So what's wrong with modern wheat? There's a great article about just this, on wisemindbodyhealing.com.
In a nutshell, it describes how the world’s wheat crop was transformed in the 1950s and 60s in a movement called the “Green Revolution”. The father of the movement, Norman Borlaug, pioneered initiatives that "involved the development of high-yielding varieties of cereal grains, expansion of irrigation infrastructure, modernization of management techniques, distribution of hybridized seeds, synthetic fertilizers, and pesticides to farmers.” according to his wikipedia entry.
He pioneered new “improved” species of semi-dwarf wheat that, together with complementing fertilizers and pesticides, increased yield spectacularly. This new technology was propagated around the world by companies like Dupont and Monsanto, while mid-20th-century humanity applauded the end of hunger.
This improvement in efficiency and output, with little or no regard to the effect on human nutrition, seems now to be responsible for some unintended consequences.
According to Wheat Belly author Dr. William Davis, “this thing being sold to us called wheat—it ain’t wheat. It’s this stocky little high-yield plant, a distant relative of the wheat our mothers used to bake muffins, genetically and biochemically light-years removed from the wheat of just 40 years ago.”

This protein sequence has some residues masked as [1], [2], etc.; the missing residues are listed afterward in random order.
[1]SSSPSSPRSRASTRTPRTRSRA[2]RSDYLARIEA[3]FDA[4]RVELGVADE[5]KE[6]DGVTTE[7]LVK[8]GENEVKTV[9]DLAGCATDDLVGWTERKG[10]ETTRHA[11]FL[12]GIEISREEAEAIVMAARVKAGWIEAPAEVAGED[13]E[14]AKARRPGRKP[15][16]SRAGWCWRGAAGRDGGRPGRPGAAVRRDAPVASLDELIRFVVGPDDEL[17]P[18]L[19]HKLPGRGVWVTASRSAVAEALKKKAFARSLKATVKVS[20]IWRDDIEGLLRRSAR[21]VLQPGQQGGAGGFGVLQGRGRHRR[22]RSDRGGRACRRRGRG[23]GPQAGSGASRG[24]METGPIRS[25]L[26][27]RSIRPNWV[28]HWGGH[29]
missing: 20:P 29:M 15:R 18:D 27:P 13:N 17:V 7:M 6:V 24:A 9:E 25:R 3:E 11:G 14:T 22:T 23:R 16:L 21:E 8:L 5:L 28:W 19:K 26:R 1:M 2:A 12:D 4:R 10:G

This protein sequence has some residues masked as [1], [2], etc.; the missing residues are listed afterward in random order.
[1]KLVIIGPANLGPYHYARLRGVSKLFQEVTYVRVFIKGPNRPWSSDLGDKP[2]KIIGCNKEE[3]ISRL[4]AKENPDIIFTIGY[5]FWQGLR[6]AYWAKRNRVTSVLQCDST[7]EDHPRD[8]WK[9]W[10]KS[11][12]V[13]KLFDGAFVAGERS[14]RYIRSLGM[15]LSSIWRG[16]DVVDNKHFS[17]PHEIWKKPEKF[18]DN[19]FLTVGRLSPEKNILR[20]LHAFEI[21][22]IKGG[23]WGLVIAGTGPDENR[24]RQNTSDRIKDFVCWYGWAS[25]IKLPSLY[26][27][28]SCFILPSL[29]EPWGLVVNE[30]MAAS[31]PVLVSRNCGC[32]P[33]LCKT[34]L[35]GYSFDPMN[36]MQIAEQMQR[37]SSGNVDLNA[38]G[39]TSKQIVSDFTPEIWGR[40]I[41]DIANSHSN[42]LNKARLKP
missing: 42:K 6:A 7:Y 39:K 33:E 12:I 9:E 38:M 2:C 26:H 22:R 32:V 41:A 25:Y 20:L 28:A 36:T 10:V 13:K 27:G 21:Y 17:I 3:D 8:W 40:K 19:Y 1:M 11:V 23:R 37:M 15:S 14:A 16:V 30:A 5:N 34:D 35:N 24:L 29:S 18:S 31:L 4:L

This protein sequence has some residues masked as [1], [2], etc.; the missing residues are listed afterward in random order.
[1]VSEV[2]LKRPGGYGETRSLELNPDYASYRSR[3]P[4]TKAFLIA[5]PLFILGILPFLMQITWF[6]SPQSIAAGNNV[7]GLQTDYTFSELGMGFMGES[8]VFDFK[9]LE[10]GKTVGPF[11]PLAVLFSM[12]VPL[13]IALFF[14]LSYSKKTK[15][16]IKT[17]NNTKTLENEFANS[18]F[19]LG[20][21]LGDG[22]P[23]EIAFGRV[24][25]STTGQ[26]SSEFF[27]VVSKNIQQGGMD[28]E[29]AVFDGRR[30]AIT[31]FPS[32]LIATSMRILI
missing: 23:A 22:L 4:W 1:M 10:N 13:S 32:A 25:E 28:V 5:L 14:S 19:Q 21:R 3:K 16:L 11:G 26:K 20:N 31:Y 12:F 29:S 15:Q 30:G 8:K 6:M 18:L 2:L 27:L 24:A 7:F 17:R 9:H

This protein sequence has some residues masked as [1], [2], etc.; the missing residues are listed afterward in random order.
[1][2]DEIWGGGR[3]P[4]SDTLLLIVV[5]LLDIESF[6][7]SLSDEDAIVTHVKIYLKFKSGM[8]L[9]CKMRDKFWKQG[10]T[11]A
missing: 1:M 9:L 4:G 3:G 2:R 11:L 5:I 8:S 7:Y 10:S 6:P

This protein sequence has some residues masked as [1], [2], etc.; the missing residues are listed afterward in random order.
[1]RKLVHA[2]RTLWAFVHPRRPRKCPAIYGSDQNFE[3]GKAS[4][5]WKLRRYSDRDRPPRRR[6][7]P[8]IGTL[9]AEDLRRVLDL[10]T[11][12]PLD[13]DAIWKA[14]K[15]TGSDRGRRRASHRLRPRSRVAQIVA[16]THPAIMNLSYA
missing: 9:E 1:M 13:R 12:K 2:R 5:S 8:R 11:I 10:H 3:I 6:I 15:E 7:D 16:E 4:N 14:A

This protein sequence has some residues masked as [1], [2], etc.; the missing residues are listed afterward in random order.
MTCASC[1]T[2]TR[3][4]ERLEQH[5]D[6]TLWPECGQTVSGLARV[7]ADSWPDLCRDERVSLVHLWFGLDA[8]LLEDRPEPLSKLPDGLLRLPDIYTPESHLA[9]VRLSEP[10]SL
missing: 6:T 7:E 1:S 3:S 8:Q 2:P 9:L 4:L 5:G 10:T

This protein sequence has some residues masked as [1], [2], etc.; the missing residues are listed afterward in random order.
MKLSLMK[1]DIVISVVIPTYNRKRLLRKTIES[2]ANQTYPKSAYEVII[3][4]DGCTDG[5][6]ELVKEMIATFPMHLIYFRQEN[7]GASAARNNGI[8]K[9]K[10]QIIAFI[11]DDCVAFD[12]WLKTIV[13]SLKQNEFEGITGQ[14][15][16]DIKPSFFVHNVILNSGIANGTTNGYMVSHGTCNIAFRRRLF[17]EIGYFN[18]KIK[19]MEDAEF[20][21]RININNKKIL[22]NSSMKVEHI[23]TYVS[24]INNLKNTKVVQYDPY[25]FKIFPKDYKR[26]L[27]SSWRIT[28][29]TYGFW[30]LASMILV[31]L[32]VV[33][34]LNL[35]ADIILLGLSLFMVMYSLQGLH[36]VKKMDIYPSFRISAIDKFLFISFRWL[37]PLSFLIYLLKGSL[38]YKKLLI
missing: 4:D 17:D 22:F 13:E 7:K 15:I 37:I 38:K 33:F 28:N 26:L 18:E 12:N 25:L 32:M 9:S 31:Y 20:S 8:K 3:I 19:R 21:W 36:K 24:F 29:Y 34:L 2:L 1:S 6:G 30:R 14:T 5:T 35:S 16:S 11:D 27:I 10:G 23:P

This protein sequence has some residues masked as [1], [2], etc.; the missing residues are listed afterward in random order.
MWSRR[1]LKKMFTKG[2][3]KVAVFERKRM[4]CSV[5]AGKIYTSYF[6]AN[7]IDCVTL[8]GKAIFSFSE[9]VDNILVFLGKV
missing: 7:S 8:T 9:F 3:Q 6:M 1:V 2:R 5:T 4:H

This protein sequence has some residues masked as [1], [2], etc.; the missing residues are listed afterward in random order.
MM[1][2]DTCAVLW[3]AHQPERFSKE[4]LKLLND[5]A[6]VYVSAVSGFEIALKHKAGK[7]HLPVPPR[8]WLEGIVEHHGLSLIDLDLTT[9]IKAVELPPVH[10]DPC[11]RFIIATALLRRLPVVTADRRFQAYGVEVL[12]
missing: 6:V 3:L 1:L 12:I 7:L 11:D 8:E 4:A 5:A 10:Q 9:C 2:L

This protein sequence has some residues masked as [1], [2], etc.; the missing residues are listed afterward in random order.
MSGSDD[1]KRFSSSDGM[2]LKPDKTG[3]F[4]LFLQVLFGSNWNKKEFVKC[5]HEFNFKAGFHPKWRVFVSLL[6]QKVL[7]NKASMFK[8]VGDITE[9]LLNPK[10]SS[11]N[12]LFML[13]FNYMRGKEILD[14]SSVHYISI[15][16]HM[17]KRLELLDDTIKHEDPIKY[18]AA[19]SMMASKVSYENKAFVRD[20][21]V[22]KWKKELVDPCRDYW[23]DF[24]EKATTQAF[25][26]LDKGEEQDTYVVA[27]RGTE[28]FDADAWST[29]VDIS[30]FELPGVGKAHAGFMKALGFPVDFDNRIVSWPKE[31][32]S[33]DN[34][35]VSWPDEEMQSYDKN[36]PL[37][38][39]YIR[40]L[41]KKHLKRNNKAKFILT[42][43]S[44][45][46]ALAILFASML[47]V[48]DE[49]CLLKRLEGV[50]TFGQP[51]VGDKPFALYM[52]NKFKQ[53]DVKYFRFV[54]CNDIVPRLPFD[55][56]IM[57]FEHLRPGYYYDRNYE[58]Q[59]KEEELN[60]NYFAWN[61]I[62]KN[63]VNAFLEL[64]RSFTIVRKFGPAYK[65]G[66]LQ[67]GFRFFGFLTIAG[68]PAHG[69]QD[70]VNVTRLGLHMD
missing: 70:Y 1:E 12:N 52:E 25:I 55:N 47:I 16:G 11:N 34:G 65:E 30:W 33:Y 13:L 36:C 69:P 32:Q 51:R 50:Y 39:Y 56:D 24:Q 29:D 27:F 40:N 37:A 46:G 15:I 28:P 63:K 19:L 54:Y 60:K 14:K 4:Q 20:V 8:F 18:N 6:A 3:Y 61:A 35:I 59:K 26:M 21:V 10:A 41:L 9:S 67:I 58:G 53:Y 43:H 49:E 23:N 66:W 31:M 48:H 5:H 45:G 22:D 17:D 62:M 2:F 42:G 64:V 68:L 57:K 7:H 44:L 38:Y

And now scientists are starting to connect modern wheat with all manner of chronic digestive and inflammatory illnesses. We have mutant seeds, grown in synthetic soil, bathed in chemicals. They’re deconstructed, pulverized to fine dust, bleached and chemically treated to create a barren industrial filler that no other creature on the planet will eat. And we wonder why it might be making us sick?
The simple answer, which has sparked the gluten-free craze is “don’t eat wheat”. But many gluten-free products are so full of dubious ingredients that it seems very unlikely to be the sustainable answer to the problem. Click here for the full article.
Talk to anyone in your social circle and you will find people who can tolerate spelt but not wheat. Well here's the thing: spelt is wheat, just a different variety, and there are lots, many now available in supermarkets including einkorn (the first ever wheat), emmer (the second) and spelt.
All around the country there are small pockets of ancient and heritage grains being grown and milled for sale locally or over t'interweb. The times, said Mr Dylan, they are a-changing.
Try Scotland the Bread, Shipton Mill or BakeryBits online, or if you're in Brighton, Hisbe sells Bread for Life flours. But also try the major supermarkets for spelt, emmer, einkorn and khorasan and get experimenting.